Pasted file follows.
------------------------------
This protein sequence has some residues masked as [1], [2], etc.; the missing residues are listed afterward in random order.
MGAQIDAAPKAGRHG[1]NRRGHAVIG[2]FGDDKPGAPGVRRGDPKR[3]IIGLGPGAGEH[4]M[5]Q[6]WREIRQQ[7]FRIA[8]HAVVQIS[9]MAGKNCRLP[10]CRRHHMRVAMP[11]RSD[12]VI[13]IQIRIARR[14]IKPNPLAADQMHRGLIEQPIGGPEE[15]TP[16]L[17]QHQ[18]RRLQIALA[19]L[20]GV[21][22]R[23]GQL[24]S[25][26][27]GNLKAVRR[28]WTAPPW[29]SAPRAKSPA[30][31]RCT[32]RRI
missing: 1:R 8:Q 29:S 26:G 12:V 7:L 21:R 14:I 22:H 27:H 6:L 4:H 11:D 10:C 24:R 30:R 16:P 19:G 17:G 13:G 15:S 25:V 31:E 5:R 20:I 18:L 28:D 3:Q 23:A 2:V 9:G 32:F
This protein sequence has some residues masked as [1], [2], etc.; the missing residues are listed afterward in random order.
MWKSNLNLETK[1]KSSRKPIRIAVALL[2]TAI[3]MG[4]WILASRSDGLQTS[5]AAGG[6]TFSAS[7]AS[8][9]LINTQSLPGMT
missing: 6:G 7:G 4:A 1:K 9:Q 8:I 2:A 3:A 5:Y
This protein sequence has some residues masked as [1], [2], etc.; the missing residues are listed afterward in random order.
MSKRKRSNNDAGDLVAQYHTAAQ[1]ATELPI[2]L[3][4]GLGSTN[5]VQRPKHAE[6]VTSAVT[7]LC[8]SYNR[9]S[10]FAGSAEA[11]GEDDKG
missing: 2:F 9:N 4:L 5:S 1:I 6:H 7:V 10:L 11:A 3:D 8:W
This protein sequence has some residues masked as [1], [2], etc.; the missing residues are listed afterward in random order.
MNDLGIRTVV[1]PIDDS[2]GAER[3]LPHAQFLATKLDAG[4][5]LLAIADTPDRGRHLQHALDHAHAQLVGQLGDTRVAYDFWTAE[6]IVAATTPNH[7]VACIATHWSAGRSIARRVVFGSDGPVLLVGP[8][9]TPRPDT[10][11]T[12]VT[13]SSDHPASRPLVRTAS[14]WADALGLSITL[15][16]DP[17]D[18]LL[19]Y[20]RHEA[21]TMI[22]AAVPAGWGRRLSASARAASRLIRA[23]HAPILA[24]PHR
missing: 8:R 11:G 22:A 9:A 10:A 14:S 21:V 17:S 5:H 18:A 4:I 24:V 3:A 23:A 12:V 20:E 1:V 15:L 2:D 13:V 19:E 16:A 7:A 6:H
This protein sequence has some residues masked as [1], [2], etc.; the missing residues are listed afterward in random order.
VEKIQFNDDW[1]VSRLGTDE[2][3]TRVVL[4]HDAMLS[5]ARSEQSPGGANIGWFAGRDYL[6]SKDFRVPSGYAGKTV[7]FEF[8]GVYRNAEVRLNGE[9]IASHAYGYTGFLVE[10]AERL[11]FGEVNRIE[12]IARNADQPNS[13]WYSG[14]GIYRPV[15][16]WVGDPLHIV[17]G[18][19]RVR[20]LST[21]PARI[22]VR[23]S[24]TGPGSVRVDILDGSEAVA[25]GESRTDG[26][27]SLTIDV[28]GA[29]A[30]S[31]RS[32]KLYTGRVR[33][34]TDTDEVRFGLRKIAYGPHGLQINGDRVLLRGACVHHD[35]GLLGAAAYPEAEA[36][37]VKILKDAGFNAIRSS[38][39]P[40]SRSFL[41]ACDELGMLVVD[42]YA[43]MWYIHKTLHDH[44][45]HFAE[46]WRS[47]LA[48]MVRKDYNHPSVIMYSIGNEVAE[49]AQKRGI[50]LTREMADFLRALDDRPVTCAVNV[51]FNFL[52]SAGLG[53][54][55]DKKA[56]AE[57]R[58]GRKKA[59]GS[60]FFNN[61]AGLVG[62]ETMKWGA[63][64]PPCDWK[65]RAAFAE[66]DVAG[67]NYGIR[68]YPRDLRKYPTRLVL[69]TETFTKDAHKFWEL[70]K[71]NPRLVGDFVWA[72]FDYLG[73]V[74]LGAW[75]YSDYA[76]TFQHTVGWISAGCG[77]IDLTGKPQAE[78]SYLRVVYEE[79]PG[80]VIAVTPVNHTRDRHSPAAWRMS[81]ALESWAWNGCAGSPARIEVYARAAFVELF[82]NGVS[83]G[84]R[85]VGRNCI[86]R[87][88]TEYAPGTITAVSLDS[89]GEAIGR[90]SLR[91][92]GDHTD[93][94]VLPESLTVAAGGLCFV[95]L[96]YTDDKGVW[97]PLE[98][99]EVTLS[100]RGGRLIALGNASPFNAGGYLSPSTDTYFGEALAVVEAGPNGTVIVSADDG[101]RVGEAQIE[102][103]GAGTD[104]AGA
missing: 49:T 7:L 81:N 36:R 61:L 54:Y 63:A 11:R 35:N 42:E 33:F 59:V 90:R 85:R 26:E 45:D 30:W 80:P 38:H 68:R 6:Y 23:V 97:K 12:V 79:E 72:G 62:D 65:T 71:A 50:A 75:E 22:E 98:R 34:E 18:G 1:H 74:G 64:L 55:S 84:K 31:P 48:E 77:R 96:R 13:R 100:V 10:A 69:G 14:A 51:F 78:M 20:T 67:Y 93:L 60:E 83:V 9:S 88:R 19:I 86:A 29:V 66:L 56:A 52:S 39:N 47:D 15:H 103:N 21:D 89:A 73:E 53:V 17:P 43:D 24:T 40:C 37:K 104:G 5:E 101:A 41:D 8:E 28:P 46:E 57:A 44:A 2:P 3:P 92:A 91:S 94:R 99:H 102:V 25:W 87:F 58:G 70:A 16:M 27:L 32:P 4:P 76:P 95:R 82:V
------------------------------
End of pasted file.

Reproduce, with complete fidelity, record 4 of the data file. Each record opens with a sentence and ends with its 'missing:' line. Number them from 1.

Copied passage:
This protein sequence has some residues masked as [1], [2], etc.; the missing residues are listed afterward in random order.
MNDLGIRTVV[1]PIDDS[2]GAER[3]LPHAQFLATKLDAG[4][5]LLAIADTPDRGRHLQHALDHAHAQLVGQLGDTRVAYDFWTAE[6]IVAATTPNH[7]VACIATHWSAGRSIARRVVFGSDGPVLLVGP[8][9]TPRPDT[10][11]T[12]VT[13]SSDHPASRPLVRTAS[14]WADALGLSITL[15][16]DP[17]D[18]LL[19]Y[20]RHEA[21]TMI[22]AAVPAGWGRRLSASARAASRLIRA[23]HAPILA[24]PHR
missing: 8:R 11:G 22:A 9:A 10:A 14:S 21:V 17:S 5:H 18:A 4:I 24:V 3:A 23:A 12:V 20:E 1:V 15:L 2:D 13:V 19:E 16:A 7:A 6:H